LAKE MARY, Fla. — In most cases it’s like father, like son for Dan and Scot Robertson.
They both live in Longwood, a city about 15 miles northeast of Orlando. Both make their living as insurance brokers.
But there was a political split during the summer.
Scot Robertson, 39, who describes himself as “very conservative,” supported Naples businessman Rick Scott in the race to be Florida’s next governor. Dan Robertson, 63, who is “middle of the road” politically, supported the ill-fated campaign of Scott’s opponent, Florida Attorney General Bill McCollum, in the Republican primary.
On Thursday afternoon, father and son stood at the back of a patio at Liam Fitzgerald’s Irish Pub in Lake Mary to hear Scott address the hundreds of supporters gathered outside. For Dan Robertson, switching his allegiance from McCollum to Scott wasn’t difficult — he was never particularly passionate about McCollum anyway.
“I just thought he had a better shot at beating (Democratic candidate) Alex Sink,” Dan Robertson said.
With Election Day only five days away, Scott is going to need the support of hundreds of thousands of McCollum’s former supporters like Dan Robertson to beat Sink in a race that seems to be coming down to the wire.
Two polls released Thursday, Quinnipiac University and Mason-Dixon, showed Sink with small leads of 4 percent and 3 percent, respectively. A Rasmussen survey also released Thursday showed Scott up by 3 percent.
After a bruising primary fight, some devout McCollum supporters vowed they could never support Scott in the general election. McCollum himself said he had “serious questions” about Scott’s character, integrity and honesty.
It was just a week ago that McCollum eventually endorsed Scott, but it wasn’t like he shouted it from the mountaintops. Instead, McCollum released a statement on his website early on a Friday evening – where news goes to die.
As the governor’s race enters its final days, the Daily News is on the road with the Alex Sink and Rick Scott campaigns. This is the final story in a series of reports on Scott’s tour of Florida. Sink’s campaign trip was reported on last week. For more election coverage, return to naplesnews.com and pick up the Daily News now through Tuesday.
A Naples Daily News-Zogby poll taken in mid-October showed that nearly 23 percent of self-described conservatives planned to vote for Sink, more than twice the percentage of self-described liberals who planned to vote for Scott.
Sink was winning moderates 62 percent to 22 percent, according to the poll, but Republicans seem to be more enthusiastic, which could mean they’re more likely to show up at the polls.
Most of the people who attended events along Scott’s bus tour this week appeared to be die-hards who supported him in the primary. But looking around the crowds, there were plenty of former McCollum supporters milling around. They may not be as raucous, but they’re there.
“I’m growing. I’m slowly going to Rick Scott,” said Richard Shipp, 79, a former McCollum supporter who lives in a retirement community in Hernando County. “It’s been a process. With all the mud-slinging you hear, you have to go in and find the real facts.”
The allegations of record Medicare fraud at Scott’s former hospital company, Columbia/HCA, and his alleged deception during subsequent depositions is still a concern for some former McCollum supporters who are now leaning his way. Others seem to have made peace, and now believe the allegations have been blown out of proportion.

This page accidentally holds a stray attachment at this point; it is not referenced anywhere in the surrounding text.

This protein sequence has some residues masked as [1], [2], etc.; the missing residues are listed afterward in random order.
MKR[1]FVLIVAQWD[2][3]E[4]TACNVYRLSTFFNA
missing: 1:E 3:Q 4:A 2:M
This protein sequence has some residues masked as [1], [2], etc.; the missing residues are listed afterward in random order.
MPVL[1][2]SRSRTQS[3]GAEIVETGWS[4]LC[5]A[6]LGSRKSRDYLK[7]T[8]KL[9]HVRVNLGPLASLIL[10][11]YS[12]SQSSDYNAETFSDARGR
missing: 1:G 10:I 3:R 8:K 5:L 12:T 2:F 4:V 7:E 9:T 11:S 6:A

Debbie Chastaine, 56, a former McCollum supporter who attended a Scott event in Vero Beach on Thursday morning, said she would have liked Scott to do more to explain the allegations.
“You don’t want to be defensive, but on the other hand, you have to defend yourself,” Chastaine said. “We were all laughing when he said ‘I learned a lesson.’ Maybe he should have explained it better.”
Supporting Scott is a decision about principles for Stuart retirees Susan Auld, 70, and her husband, John Auld, 70, who both supported McCollum. They attended a Scott event in Stuart on Tuesday so they could meet him.
Despite the allegations against Scott, they are voting for him because he says he stands for the same principles they do, Susan Auld said.
“You’re looking at (the accusations) and you’re looking at your principles. I’m going with my principles,” Susan Auld said. “It would be great if that were not there, but it’s better than taking a chance on someone who does not agree with me at all.”
Since his primary victory, Scott has been working to mend fences with Republicans who didn’t initially support him. If he wins Tuesday, he also will be tasked with trying to bring together an intensely divided state.
“I think people want me to succeed,” Scott said. “They know their success is going to be tied to my success. If I can do what I believe I can do, they’re going to do fine.”
It’s “show me” versus a “tell me.” Scott knows that if he’s successful in turning around Florida’s economy, it will go a long way in building support among the doubters.
“For everybody in the state, whether you’re a Democrat, independent or Republican, the most important thing is the economy,” Scott said. “It’s the economy. It’s jobs. And so, I’m going to do everything I can, and it’s going to help everybody.”
OTHER RECENT DAILY NEWS COVERAGE OF THE GOVERNOR'S RACE
- STAFF PHOTOS: Photos of the 2010 Elections
- READER PHOTOS: Submit your Election 2010 photos
- VIDEOS: Videos about the 2010 Elections
- PRECINCTS: An interactive map of early voting sites in Collier and Lee counties
- CANDIDATE INTERVIEWS: Editorial Board video interviews with Florida candidates
- ENDORSEMENTS: Daily News endorsements for the 2010 Elections
- TWITTER: Latest tweets from Florida candidates
- SPECIAL SECTION: For candidate video interviews, map of polling places, photos and more stories about the 2010 elections.